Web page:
Join Date: Jun 2007
Location: Tampa Baby!
J Frame info ---post here
A lot of people have already come to that conclusion; hence the evergreen popularity of the Smith & Wesson J-frame line of 5-shot revolvers. Introduced at the 1950 International Association of Chiefs of Police convention (where the attending chiefs named it the “Chief’s Special”), the 2- and 3-inch J-frame 5-shot revolvers were a replacement for the earlier I-frame revolvers chambered for the less powerful .38 S&W cartridge. These new guns were designed for plain clothes police officers and they have gone through many iterations since that original all-steel model.
In 1952 lighter frame compositions were introduced in the form of the Airweight aluminum-framed models, differing from the standard Chiefs Special revolver by having an aluminum alloy frame (while the cylinder and barrel remained of steel). In the 1998 S&W introduced its AirLite Ti series of the guns, which featured Aluminum alloy frames, cylinder yokes and barrel shrouds. AirLite Ti model’s cylinders are made from Titanium and the barrel liners from stainless steel. In 2000, S&W announced it line of AirLite Sc revolvers, which used a scandium alloy for frame, yoke and barrel shroud (the cylinder in these guns is titanium and barrel liner is steel).
Body-style wise, in 1955, S&W introduced a different frame, the Centennial, its first compact revolver with a DAO trigger. The original Centennial model was dropped in 1974, but latter reintroduced as the all-stainless Model 640 (without the original grip safety.) A Centennial Airweight with aluminum frame and stainless steel cylinder and barrel came next, and in 1993 it was joined by the Model 442 revolver, which has aluminum alloy frame and carbon steel cylinder and barrel. Recently S&W has introduced some more Centennial configuration guns in Airlite Sc and Airlite Ti frames. Another frame variation, the Bodyguard AirWeight model 38 revolver came out in 1957. This gun was a basic Chiefs Special but with a shrouded hammer. It soon was followed by other variations in the Bodyguard configuration.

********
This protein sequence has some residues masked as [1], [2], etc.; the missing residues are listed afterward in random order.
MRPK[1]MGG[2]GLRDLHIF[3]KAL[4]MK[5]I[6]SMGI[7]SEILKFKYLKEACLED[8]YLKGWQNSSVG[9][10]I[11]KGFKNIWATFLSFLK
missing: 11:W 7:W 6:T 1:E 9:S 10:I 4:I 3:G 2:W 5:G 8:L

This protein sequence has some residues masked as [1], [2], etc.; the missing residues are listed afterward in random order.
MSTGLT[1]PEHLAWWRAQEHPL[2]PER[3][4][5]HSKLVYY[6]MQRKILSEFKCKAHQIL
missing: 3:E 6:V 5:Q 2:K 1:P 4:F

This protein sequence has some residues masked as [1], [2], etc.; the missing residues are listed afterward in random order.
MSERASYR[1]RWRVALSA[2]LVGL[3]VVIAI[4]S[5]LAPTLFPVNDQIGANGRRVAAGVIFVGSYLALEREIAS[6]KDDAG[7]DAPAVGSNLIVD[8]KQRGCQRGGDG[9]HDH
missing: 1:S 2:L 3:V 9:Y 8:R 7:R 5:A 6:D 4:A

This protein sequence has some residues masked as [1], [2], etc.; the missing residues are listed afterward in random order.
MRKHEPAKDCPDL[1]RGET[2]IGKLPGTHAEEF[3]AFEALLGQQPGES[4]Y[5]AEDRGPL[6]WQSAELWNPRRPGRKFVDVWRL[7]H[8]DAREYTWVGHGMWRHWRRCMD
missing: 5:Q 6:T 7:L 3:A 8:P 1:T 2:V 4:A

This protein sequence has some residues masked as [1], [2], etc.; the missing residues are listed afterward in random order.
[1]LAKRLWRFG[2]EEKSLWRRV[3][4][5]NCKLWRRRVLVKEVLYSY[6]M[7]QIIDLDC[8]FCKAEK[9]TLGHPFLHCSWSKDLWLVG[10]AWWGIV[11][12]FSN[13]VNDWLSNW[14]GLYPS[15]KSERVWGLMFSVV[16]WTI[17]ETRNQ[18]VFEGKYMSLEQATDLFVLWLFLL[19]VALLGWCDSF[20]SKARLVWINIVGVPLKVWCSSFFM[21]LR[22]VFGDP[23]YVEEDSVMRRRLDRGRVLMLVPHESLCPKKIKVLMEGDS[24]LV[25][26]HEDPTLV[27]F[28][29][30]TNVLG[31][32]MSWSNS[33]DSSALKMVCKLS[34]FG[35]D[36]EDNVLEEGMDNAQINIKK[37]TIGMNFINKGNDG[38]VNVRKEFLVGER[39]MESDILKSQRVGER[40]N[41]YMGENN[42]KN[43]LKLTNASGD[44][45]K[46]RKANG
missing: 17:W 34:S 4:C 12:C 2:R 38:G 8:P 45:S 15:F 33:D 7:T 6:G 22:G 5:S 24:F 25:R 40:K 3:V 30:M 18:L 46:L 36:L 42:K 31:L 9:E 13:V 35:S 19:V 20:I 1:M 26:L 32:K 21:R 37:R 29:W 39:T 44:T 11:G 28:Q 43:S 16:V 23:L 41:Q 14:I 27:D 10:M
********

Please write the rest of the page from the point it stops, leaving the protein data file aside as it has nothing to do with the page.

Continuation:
Today there are many alternatives in materials and body style of the basic J-frame. From the lightest 10 ounce model to the all-steel versions, these little snubbies make a comforting—and comfortable—pocket package. Nothing’s free, of course, and the lightest numbers are the devil to shoot, but at close range and in fear of your life, you’ll probably not fret too much about the recoil.
Brent Purucker, former Michigan state trooper and long-running member of the Smith & Wesson Academy staff, has won several IDPA national revolver titles, with some of those matches including snubbie stages. Brent says that the accuracy of the little J-frame is nothing to sneeze at.
“I’ve easily gotten 2 to 3 inch groups at 15 yards,” he says, a feat echoed in many articles over the years in this magazine.
Not surprisingly, Brent favors the 640-1 all steel model for its extra controllability, while other authorities, such as Wiley Clapp in his book Concealed Carry, published by Paladin Press, come out in favor of the very light models. My own choice is the 342PD, the lightest J-frame of them all.
“The biggest mistake that people make,” says Brent, “is loading these little guns with .38+P or, God forbid, .357 magnum ammunition.” I concur. Mine is loaded with Glaser Safety Slugs from CorBon, with standard load .38 Federal Nyclads in a Bianchi Speed Strip for a second load. That’s not powerful enough for you? Well, you do have five shots — keep shooting.
I chose the light 342PD because it’s a pocket gun for me; on my waist, I can comfortably carry a larger gun. However, many people aren’t as weight sensitive as I am. I know people who carry even larger all steel revolvers in their pants pocket all day, every day, and they see no need to go to a lighter unit. Also, as a revolver, the S&W J-frames have all the advantages of one. They are instinctive and simple to shoot, easy to maintain, and can be easily fit to any hand by simply changing out the grips. In fact, a little while ago I wrote an article for Combat Handguns on the two dozen reasons that instructor Michael DeBethencourt favors a revolver over a self-loader, and they are indeed compelling.
When you can, take the sage advice to “carry the largest gun you can shoot well.” When you can’t, or doing so is so uncomfortable that you’re tempted to go unarmed, do what all of us in the industry do: slip a S&W J-frame snubbie into your pocket.
I found this piece of info while searcing for J frame info. I couldn't find the authors name. But it does have some good info in it!